So its been announced, Silverlight 5 was given a first look yesterday and it appears that it is getting richer and richer. Silverlight 5 is to be more complete, a more capable development platform, and it should be a faster one too, providing hardware acceleration of various features.
Silverlight offers a niche for building streaming media applications, and this area will be strengthened by including hardware accelerated H.264 playback, “TrickPlay” support to allow fast-forward playback with pitch-corrected audio, and the ability to disable the screensaver during playback. These are features that really set Silverlight at the forefront of media streaming. In addition, Silverlight has built a nice niche as an OOB (out of the browser) line of business application solution. This too has been strengthening, increasing the “trusted” application options allowing Silverlight to access platform specific functions and features (such as leveraging USB devices or barcode readers).
Alas though I have already read people wondering the future of Silverlight, which is simply mad. Many are already asking why Silverlight can be allowed to access the OS to drive certain devices, since this will make that particular application written in Silverlight only available to run on a Windows OS. And if you do that, why not use WPF…
Well the answers are simple, and people asking these questions I fear do not understand the whole point of the .NET family of products, which Silverlight is now apart of.
Silverlight is WPF?
At the moment, if you want to write a rich interface for the Windows OS that leverages the OS itself, you need to write this in WPF. But, let’s say you want to take advantage of the way in which Silverlight can be used, OOB, the Silverlight architecture for how this gets deployed to users (across a LAN or WAN via HTTP) and how you provide quick and easy to administer updates to these users (again via HTTP)…Then you want to deliver your application through Silverlight and not WPF.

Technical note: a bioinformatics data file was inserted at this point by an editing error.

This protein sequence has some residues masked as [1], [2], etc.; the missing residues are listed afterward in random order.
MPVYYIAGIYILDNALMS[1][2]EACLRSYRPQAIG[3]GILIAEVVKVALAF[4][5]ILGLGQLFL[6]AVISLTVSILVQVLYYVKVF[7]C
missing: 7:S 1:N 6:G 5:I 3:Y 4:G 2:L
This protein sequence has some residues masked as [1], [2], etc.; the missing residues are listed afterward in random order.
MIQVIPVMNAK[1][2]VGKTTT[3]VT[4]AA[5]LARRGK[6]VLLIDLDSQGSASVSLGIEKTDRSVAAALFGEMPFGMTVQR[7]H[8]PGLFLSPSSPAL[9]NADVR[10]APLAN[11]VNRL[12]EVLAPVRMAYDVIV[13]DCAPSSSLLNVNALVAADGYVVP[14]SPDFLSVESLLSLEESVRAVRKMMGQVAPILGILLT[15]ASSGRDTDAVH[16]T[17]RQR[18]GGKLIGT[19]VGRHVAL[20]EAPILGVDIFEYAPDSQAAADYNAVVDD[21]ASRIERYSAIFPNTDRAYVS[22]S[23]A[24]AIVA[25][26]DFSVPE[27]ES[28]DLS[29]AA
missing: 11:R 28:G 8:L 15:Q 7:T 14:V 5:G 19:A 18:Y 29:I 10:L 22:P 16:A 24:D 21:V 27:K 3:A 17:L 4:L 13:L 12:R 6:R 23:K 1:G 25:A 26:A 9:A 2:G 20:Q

By increasing the Silverlight 5 capabilities in a trusted environment Microsoft is giving developers another option. Many applications don’t need the complete .NET framework installing on the client machine. Many only interact with small portions of the desktop, so why not expand Silverlight’s capabilities to include these, and therefore provide the developer with more options?
Recent trends have seen many “applications” delivered via an intranet, written using ASP.NET. My own company delivers most applications in this way, and thats simply because they are so much easier to administer and provide updates for. However, there are real restrictions working like this, especially when it comes to user experience, network connectivity, server power and many more. Silverlight provides another solution, a way in which we deliver applications (just like in ASP.NET) but with all the rich environment of a desktop application. Because of this, you can see why Silverlight is starting to encroach more and more on WPF’s desktop position.
Taking this further, WPF and Silverlight are so very similar. Both leverage XAML, both use pure .NET for managed code, both offers a very rich UI experience. In many ways, Silverlight is simply a web enabled “cross platform” version of WPF. I therefore see Silverlight incorporating more and more WPF functions, effectively they getting close and closer together.
I don’t believe one will replace the other though. Silverlight will be used more and more for LOB applications; however, applications that require greater use of the operating system, driving hardware such as EPOS terminals etc will still remain something for WPF.
Lost Cross Platform?
Many are also arguing that because Silverlight 5 will incorporate more WPF type features, it can no longer be seen as a cross platform solution. I think this is daft thinking. Sure, certain features will become restricted to just Windows, but the majority of needs to be cross-platform and Silverlight’s capabilities at it are still there, all is fine…
Windows Phone 7
Finally, the windows mobile phone…Silverlight will receive more and more focus moving forward on its mobile capabilities, as well it should. I feel Silverlight will be the “cut down” version of WPF that runs across all Microsoft platforms for all types of devices, and that’s exciting to developers, and should be exciting to business too…
Silverlight is a core development platform for Microsoft. It essentially will offer WPF functionality implemented and distributed via the HTTP, while being able to run most features cross-platform and cross multiple device types. Silverlight should be seen as another string to the .NET family bow, simple as that…